L. Frank Baum’s book The Wonderful Wizard of Oz, which appeared in 1900, is often held to be a parable for the Populist campaign of William Jennings Bryan, who twice ran for president on the Free Silver platform—vowing to replace the gold standard with a bimetallic system that would allow the free creation of silver money alongside gold.
“Oz” is of course the standard abbreviation for “
From roughly 1933 to 1979, every major capitalist government reversed course and adopted some version of Keynesianism. Keynesian orthodoxy started from the assumption that capitalist markets would not really work unless capitalist governments were willing effectively to play nanny: most famously, by engaging in massive deficit “pump-priming” during downturns.
They only became ruby slippers in the movie.
..the book developed this reputation at some point, so it’s really just a question of whether Baum created the myth or others did.
making me wonder why i like foreign money so much.. esp since.. when in the place.. fear of rip off ness.
also.. (from ch 3 – esp footnote 35 – where in brahman ism and et al.. the ultimate payment in debt – suicide – so you can start again).. so debt=suicide. and equation. wondering about love for solving equations.. equaling up the sides.. and thinking about perhaps.. equity being us approaching the limit of ginormously small ness. ie: 7 billion ish people = 7 billionish goes everyday .. ish. ness.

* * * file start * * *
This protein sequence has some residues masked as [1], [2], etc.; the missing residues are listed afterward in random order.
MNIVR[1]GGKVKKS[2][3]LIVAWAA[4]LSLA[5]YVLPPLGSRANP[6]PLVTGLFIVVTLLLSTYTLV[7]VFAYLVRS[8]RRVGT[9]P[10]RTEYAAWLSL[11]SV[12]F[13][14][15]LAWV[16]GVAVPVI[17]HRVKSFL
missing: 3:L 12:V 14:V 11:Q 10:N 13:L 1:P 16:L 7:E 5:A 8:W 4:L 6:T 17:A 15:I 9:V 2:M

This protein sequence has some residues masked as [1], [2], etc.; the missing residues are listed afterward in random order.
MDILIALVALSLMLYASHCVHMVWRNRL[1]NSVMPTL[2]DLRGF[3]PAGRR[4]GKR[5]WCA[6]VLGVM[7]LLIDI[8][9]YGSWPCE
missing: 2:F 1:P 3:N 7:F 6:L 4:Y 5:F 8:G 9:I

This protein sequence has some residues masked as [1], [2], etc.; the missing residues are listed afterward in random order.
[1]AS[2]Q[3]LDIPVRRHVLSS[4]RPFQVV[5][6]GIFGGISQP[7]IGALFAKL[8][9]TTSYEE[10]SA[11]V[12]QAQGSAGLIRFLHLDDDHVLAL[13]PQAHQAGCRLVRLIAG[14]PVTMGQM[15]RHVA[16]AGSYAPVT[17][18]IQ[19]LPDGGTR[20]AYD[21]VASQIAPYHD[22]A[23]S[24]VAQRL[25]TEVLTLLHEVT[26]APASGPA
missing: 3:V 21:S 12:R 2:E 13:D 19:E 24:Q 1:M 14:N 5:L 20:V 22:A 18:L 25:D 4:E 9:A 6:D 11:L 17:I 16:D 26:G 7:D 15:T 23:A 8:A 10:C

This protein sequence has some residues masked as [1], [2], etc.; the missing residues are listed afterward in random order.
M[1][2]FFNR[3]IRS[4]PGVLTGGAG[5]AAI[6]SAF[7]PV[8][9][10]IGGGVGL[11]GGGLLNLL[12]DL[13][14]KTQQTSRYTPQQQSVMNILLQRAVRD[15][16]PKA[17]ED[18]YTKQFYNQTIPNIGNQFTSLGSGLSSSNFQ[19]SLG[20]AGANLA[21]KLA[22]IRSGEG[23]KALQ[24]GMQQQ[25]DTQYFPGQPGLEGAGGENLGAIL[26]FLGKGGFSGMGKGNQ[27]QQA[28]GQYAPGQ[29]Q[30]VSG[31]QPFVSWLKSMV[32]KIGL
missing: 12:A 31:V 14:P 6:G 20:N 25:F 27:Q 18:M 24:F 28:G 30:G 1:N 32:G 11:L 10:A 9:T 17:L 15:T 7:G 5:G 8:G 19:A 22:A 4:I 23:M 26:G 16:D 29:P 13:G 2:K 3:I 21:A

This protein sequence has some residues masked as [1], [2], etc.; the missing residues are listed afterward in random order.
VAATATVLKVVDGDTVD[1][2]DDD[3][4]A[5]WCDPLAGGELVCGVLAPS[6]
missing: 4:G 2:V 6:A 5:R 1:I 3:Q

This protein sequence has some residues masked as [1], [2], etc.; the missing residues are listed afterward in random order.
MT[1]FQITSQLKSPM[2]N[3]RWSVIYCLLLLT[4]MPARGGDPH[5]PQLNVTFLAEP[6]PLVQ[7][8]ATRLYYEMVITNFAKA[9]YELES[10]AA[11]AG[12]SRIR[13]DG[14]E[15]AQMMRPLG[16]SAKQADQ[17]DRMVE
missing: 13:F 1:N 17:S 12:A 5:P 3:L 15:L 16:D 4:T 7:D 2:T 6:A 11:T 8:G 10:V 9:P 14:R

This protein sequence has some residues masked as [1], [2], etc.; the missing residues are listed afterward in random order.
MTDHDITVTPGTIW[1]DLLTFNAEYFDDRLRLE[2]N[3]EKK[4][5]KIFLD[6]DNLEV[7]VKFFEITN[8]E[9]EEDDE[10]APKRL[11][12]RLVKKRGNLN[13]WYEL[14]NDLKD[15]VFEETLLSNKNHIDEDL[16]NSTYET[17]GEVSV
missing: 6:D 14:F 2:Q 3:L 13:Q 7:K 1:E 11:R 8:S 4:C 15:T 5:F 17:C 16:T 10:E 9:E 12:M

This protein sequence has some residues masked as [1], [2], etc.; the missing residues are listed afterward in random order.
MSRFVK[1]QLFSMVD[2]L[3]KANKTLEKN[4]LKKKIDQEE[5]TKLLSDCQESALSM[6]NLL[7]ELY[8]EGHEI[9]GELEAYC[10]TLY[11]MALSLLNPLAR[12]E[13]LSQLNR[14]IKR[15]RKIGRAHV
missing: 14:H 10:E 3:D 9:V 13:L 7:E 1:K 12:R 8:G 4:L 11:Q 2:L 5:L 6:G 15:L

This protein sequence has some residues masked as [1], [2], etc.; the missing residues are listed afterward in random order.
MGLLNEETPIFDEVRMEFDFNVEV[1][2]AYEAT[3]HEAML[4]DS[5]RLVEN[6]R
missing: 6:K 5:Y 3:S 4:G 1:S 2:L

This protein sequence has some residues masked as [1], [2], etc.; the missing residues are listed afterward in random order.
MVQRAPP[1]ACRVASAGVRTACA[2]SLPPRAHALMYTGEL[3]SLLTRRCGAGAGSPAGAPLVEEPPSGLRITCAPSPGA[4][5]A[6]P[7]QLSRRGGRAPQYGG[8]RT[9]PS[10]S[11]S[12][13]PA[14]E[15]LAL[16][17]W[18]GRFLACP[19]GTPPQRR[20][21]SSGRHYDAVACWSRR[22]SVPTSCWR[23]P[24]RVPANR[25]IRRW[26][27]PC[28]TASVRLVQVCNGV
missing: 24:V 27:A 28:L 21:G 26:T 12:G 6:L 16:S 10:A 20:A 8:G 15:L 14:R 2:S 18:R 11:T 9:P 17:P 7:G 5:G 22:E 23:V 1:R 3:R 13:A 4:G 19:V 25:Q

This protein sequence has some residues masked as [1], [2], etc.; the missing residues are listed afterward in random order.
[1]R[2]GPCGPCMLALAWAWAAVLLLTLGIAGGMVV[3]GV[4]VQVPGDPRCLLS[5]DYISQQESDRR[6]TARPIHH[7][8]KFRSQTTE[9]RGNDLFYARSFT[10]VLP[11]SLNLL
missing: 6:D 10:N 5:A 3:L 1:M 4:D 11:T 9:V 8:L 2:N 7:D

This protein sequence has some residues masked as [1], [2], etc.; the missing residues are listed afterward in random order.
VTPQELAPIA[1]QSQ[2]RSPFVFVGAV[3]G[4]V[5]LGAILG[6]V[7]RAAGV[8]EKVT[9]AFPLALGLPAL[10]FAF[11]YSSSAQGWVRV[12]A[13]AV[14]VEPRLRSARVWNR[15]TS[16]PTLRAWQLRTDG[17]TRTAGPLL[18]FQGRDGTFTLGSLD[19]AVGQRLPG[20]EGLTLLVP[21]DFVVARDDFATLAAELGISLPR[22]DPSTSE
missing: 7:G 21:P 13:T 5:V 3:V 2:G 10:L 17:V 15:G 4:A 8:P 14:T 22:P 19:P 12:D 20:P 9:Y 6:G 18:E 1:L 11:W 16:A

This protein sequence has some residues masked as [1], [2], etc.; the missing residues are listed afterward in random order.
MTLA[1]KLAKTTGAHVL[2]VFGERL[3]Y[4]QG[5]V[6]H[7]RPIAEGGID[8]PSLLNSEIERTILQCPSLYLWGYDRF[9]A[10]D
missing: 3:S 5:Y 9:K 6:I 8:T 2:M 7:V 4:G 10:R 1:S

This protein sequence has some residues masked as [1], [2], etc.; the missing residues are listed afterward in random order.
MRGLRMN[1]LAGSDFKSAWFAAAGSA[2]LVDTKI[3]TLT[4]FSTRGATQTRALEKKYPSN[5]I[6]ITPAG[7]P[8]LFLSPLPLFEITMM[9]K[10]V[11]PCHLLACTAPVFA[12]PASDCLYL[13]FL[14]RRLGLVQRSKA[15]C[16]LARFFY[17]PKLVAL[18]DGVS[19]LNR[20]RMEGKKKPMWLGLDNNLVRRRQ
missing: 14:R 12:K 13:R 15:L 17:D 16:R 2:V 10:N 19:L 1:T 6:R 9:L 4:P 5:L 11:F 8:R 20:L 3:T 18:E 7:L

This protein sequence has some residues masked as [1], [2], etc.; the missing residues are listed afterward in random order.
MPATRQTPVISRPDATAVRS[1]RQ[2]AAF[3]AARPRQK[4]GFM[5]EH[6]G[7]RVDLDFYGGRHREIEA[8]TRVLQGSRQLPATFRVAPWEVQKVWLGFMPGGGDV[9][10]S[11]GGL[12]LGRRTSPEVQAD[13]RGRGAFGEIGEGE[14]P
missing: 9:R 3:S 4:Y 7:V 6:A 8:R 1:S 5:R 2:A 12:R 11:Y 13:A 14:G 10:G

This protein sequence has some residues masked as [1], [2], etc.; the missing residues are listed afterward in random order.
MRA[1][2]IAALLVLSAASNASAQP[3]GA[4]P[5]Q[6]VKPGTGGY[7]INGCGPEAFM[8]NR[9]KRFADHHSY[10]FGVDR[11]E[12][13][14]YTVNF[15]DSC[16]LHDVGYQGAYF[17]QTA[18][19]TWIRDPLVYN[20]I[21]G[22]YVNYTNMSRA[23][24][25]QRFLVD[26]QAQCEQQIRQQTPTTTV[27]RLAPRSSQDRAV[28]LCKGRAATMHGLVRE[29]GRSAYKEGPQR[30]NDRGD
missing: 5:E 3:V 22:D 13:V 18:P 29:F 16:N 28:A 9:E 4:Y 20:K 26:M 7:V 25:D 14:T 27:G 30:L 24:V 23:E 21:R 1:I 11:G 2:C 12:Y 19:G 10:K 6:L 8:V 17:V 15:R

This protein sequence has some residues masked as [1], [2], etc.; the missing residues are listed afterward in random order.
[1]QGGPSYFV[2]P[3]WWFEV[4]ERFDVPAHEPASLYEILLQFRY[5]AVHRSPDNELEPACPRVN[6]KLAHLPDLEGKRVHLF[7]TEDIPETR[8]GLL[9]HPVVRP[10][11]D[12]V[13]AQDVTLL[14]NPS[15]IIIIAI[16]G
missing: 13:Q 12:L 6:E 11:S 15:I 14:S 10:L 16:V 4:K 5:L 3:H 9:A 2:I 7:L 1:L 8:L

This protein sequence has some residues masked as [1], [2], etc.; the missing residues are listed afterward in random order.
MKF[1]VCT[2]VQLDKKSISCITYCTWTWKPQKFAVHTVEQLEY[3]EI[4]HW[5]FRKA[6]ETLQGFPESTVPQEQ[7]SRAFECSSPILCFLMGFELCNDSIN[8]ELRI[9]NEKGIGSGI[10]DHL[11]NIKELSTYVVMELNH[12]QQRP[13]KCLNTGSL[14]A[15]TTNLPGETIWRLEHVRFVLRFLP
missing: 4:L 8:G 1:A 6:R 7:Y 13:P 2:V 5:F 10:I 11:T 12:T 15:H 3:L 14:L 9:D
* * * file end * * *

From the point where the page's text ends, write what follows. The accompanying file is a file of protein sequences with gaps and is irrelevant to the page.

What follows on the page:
from ch 5
in anthropology – first to propose reciprocity as a universal principle – Richard Thurnwald 1916.. but made famous by Malinowski 1922
The author then proceeds to explore the nature of our sense of economic morality by comparing the behavior of caged apes with middle-class Canadian children so as to argue that all human relations are indeed either exchange or forcible appropriation (ibid:49). Despite the brilliance of many of its arguments, the result is a rather sad testimony to how difficult it is for the scions of the North Atlantic professional classes not to see their own characteristic ways of imagining the world as simple human nature.
science of people ness